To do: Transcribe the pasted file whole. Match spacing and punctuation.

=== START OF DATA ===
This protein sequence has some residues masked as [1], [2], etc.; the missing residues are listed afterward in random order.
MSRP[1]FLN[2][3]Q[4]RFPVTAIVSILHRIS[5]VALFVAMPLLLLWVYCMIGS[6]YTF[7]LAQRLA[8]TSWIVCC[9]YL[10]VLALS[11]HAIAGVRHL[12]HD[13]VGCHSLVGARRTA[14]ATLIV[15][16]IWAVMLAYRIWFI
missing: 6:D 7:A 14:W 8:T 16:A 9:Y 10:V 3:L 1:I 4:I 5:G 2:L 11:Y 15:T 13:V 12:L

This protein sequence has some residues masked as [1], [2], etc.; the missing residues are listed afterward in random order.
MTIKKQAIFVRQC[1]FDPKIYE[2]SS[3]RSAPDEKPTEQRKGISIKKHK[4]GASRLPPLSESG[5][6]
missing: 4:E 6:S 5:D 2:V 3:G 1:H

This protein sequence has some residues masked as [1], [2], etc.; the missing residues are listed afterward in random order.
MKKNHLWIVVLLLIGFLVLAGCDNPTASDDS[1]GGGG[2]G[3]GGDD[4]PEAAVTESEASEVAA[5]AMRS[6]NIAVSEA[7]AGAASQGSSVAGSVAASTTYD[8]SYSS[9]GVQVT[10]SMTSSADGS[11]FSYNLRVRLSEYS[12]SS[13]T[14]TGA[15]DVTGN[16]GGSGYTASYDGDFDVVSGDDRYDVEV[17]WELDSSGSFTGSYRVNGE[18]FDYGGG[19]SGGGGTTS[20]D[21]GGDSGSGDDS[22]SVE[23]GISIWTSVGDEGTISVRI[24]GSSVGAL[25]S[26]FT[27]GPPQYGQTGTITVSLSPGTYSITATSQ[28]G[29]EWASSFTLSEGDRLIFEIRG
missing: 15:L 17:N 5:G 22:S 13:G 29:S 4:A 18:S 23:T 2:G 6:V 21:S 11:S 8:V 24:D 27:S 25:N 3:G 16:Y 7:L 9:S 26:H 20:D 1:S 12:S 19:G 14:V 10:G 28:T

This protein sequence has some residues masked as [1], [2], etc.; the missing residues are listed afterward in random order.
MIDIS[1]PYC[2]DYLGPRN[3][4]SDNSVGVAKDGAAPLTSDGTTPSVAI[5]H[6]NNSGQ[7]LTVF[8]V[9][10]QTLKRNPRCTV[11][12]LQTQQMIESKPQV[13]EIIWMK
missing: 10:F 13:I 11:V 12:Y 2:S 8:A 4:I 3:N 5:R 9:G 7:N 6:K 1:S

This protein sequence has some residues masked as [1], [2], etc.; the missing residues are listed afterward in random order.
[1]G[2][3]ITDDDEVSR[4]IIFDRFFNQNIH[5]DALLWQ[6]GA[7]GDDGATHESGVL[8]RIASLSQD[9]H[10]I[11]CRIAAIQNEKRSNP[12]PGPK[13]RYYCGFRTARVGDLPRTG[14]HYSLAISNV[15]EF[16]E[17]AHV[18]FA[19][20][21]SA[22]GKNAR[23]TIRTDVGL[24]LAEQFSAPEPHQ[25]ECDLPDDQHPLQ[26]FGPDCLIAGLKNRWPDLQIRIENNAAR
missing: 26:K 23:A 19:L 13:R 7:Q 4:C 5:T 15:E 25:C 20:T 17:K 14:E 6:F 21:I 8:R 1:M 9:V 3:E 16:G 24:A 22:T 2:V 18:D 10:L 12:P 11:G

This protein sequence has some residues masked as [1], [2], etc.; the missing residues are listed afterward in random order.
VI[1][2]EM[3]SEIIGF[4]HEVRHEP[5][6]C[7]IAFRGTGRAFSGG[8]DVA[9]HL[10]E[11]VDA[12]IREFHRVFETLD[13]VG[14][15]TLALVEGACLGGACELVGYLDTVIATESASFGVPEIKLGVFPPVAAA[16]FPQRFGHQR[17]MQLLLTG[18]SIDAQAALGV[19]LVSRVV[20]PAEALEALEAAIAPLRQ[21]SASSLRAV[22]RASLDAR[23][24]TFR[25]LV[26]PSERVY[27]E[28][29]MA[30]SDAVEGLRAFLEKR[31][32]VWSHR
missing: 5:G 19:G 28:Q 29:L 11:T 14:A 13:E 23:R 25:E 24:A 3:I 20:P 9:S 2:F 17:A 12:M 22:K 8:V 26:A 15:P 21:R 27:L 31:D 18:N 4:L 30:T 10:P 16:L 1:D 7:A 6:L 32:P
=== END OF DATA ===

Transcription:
This protein sequence has some residues masked as [1], [2], etc.; the missing residues are listed afterward in random order.
MSRP[1]FLN[2][3]Q[4]RFPVTAIVSILHRIS[5]VALFVAMPLLLLWVYCMIGS[6]YTF[7]LAQRLA[8]TSWIVCC[9]YL[10]VLALS[11]HAIAGVRHL[12]HD[13]VGCHSLVGARRTA[14]ATLIV[15][16]IWAVMLAYRIWFI
missing: 6:D 7:A 14:W 8:T 16:A 9:Y 10:V 3:L 1:I 4:I 5:G 2:L 11:Y 15:T 13:V 12:L

This protein sequence has some residues masked as [1], [2], etc.; the missing residues are listed afterward in random order.
MTIKKQAIFVRQC[1]FDPKIYE[2]SS[3]RSAPDEKPTEQRKGISIKKHK[4]GASRLPPLSESG[5][6]
missing: 4:E 6:S 5:D 2:V 3:G 1:H

This protein sequence has some residues masked as [1], [2], etc.; the missing residues are listed afterward in random order.
MKKNHLWIVVLLLIGFLVLAGCDNPTASDDS[1]GGGG[2]G[3]GGDD[4]PEAAVTESEASEVAA[5]AMRS[6]NIAVSEA[7]AGAASQGSSVAGSVAASTTYD[8]SYSS[9]GVQVT[10]SMTSSADGS[11]FSYNLRVRLSEYS[12]SS[13]T[14]TGA[15]DVTGN[16]GGSGYTASYDGDFDVVSGDDRYDVEV[17]WELDSSGSFTGSYRVNGE[18]FDYGGG[19]SGGGGTTS[20]D[21]GGDSGSGDDS[22]SVE[23]GISIWTSVGDEGTISVRI[24]GSSVGAL[25]S[26]FT[27]GPPQYGQTGTITVSLSPGTYSITATSQ[28]G[29]EWASSFTLSEGDRLIFEIRG
missing: 15:L 17:N 5:G 22:S 13:G 29:S 4:A 18:S 23:T 2:G 6:V 21:S 11:S 8:V 24:D 27:S 25:N 3:G 16:Y 7:L 9:S 26:H 20:D 1:S 12:S 19:G 14:V 10:G 28:T

This protein sequence has some residues masked as [1], [2], etc.; the missing residues are listed afterward in random order.
MIDIS[1]PYC[2]DYLGPRN[3][4]SDNSVGVAKDGAAPLTSDGTTPSVAI[5]H[6]NNSGQ[7]LTVF[8]V[9][10]QTLKRNPRCTV[11][12]LQTQQMIESKPQV[13]EIIWMK
missing: 10:F 13:I 11:V 12:Y 2:S 8:A 4:I 3:N 5:R 9:G 7:N 6:K 1:S

This protein sequence has some residues masked as [1], [2], etc.; the missing residues are listed afterward in random order.
[1]G[2][3]ITDDDEVSR[4]IIFDRFFNQNIH[5]DALLWQ[6]GA[7]GDDGATHESGVL[8]RIASLSQD[9]H[10]I[11]CRIAAIQNEKRSNP[12]PGPK[13]RYYCGFRTARVGDLPRTG[14]HYSLAISNV[15]EF[16]E[17]AHV[18]FA[19][20][21]SA[22]GKNAR[23]TIRTDVGL[24]LAEQFSAPEPHQ[25]ECDLPDDQHPLQ[26]FGPDCLIAGLKNRWPDLQIRIENNAAR
missing: 26:K 23:A 19:L 13:R 7:Q 4:C 5:T 15:E 25:C 20:T 17:K 14:E 6:F 21:I 8:R 1:M 9:V 3:E 16:G 24:A 22:T 2:V 18:D 10:L 12:P 11:G

This protein sequence has some residues masked as [1], [2], etc.; the missing residues are listed afterward in random order.
VI[1][2]EM[3]SEIIGF[4]HEVRHEP[5][6]C[7]IAFRGTGRAFSGG[8]DVA[9]HL[10]E[11]VDA[12]IREFHRVFETLD[13]VG[14][15]TLALVEGACLGGACELVGYLDTVIATESASFGVPEIKLGVFPPVAAA[16]FPQRFGHQR[17]MQLLLTG[18]SIDAQAALGV[19]LVSRVV[20]PAEALEALEAAIAPLRQ[21]SASSLRAV[22]RASLDAR[23][24]TFR[25]LV[26]PSERVY[27]E[28][29]MA[30]SDAVEGLRAFLEKR[31][32]VWSHR
missing: 5:G 19:G 28:Q 29:L 11:T 14:A 13:E 23:R 25:E 24:A 3:I 20:P 9:S 2:F 17:A 12:M 22:K 8:V 26:A 15:P 21:R 27:L 31:D 18:N 4:L 30:T 10:P 16:L 1:D 7:A 6:L 32:P